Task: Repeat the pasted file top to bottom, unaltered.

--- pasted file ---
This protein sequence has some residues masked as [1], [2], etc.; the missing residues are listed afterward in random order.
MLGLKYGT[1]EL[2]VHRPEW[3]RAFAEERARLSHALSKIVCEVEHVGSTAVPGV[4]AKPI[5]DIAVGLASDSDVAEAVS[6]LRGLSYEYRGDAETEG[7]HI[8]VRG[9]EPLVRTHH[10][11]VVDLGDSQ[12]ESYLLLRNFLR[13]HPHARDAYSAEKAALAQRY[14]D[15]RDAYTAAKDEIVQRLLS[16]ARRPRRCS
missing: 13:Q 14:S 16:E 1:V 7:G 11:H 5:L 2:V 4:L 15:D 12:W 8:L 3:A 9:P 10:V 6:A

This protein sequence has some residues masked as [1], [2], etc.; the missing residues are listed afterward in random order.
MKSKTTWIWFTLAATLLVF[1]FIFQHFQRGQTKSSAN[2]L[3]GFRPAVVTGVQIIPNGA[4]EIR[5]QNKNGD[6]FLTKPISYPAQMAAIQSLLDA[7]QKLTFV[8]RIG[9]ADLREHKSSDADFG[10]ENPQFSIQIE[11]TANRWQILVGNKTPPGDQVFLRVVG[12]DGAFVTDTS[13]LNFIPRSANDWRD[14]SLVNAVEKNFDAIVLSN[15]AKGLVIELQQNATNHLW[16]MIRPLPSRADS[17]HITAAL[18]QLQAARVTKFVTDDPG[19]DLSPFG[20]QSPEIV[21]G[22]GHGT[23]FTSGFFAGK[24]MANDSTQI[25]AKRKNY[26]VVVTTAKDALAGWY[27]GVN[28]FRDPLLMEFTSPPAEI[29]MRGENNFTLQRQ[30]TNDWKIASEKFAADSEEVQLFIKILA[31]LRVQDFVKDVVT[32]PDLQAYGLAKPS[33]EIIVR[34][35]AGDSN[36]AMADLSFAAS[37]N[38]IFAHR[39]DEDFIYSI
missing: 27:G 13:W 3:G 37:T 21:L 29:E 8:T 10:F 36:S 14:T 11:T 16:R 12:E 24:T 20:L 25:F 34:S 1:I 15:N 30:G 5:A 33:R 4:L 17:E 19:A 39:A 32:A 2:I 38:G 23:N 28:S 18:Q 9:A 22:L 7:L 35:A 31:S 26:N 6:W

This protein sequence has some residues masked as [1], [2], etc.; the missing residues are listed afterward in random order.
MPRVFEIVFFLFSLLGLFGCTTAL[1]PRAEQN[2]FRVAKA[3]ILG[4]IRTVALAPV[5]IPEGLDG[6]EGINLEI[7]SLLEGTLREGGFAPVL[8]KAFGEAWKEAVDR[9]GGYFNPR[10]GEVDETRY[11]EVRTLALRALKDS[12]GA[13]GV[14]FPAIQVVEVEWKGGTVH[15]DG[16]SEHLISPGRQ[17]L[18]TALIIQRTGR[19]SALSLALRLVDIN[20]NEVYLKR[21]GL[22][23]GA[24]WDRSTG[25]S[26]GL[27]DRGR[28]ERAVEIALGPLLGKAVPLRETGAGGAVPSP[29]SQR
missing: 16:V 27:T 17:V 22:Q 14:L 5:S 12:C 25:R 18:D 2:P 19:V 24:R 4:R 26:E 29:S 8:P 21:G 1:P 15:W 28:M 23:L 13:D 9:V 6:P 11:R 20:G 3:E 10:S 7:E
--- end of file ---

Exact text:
This protein sequence has some residues masked as [1], [2], etc.; the missing residues are listed afterward in random order.
MLGLKYGT[1]EL[2]VHRPEW[3]RAFAEERARLSHALSKIVCEVEHVGSTAVPGV[4]AKPI[5]DIAVGLASDSDVAEAVS[6]LRGLSYEYRGDAETEG[7]HI[8]VRG[9]EPLVRTHH[10][11]VVDLGDSQ[12]ESYLLLRNFLR[13]HPHARDAYSAEKAALAQRY[14]D[15]RDAYTAAKDEIVQRLLS[16]ARRPRRCS
missing: 13:Q 14:S 16:E 1:V 7:G 11:H 5:L 2:V 4:L 15:D 12:W 8:L 3:A 9:P 10:V 6:A

This protein sequence has some residues masked as [1], [2], etc.; the missing residues are listed afterward in random order.
MKSKTTWIWFTLAATLLVF[1]FIFQHFQRGQTKSSAN[2]L[3]GFRPAVVTGVQIIPNGA[4]EIR[5]QNKNGD[6]FLTKPISYPAQMAAIQSLLDA[7]QKLTFV[8]RIG[9]ADLREHKSSDADFG[10]ENPQFSIQIE[11]TANRWQILVGNKTPPGDQVFLRVVG[12]DGAFVTDTS[13]LNFIPRSANDWRD[14]SLVNAVEKNFDAIVLSN[15]AKGLVIELQQNATNHLW[16]MIRPLPSRADS[17]HITAAL[18]QLQAARVTKFVTDDPG[19]DLSPFG[20]QSPEIV[21]G[22]GHGT[23]FTSGFFAGK[24]MANDSTQI[25]AKRKNY[26]VVVTTAKDALAGWY[27]GVN[28]FRDPLLMEFTSPPAEI[29]MRGENNFTLQRQ[30]TNDWKIASEKFAADSEEVQLFIKILA[31]LRVQDFVKDVVT[32]PDLQAYGLAKPS[33]EIIVR[34][35]AGDSN[36]AMADLSFAAS[37]N[38]IFAHR[39]DEDFIYSI
missing: 27:G 13:W 3:G 37:T 21:L 29:E 8:T 10:F 36:S 14:T 11:T 16:R 12:E 24:T 20:L 25:F 34:S 1:I 15:N 30:G 5:A 33:R 4:L 17:E 19:A 39:A 32:A 2:I 38:G 23:N 28:S 18:Q 9:A 22:L 7:L 35:A 31:S 26:N 6:W

This protein sequence has some residues masked as [1], [2], etc.; the missing residues are listed afterward in random order.
MPRVFEIVFFLFSLLGLFGCTTAL[1]PRAEQN[2]FRVAKA[3]ILG[4]IRTVALAPV[5]IPEGLDG[6]EGINLEI[7]SLLEGTLREGGFAPVL[8]KAFGEAWKEAVDR[9]GGYFNPR[10]GEVDETRY[11]EVRTLALRALKDS[12]GA[13]GV[14]FPAIQVVEVEWKGGTVH[15]DG[16]SEHLISPGRQ[17]L[18]TALIIQRTGR[19]SALSLALRLVDIN[20]NEVYLKR[21]GL[22][23]GA[24]WDRSTG[25]S[26]GL[27]DRGR[28]ERAVEIALGPLLGKAVPLRETGAGGAVPSP[29]SQR
missing: 16:V 27:T 17:V 22:Q 14:L 5:S 12:C 25:R 18:D 2:P 19:V 24:R 4:R 26:E 29:S 8:P 21:G 1:P 15:W 28:M 23:L 13:D 9:V 6:P 11:R 20:G 3:E 10:S 7:E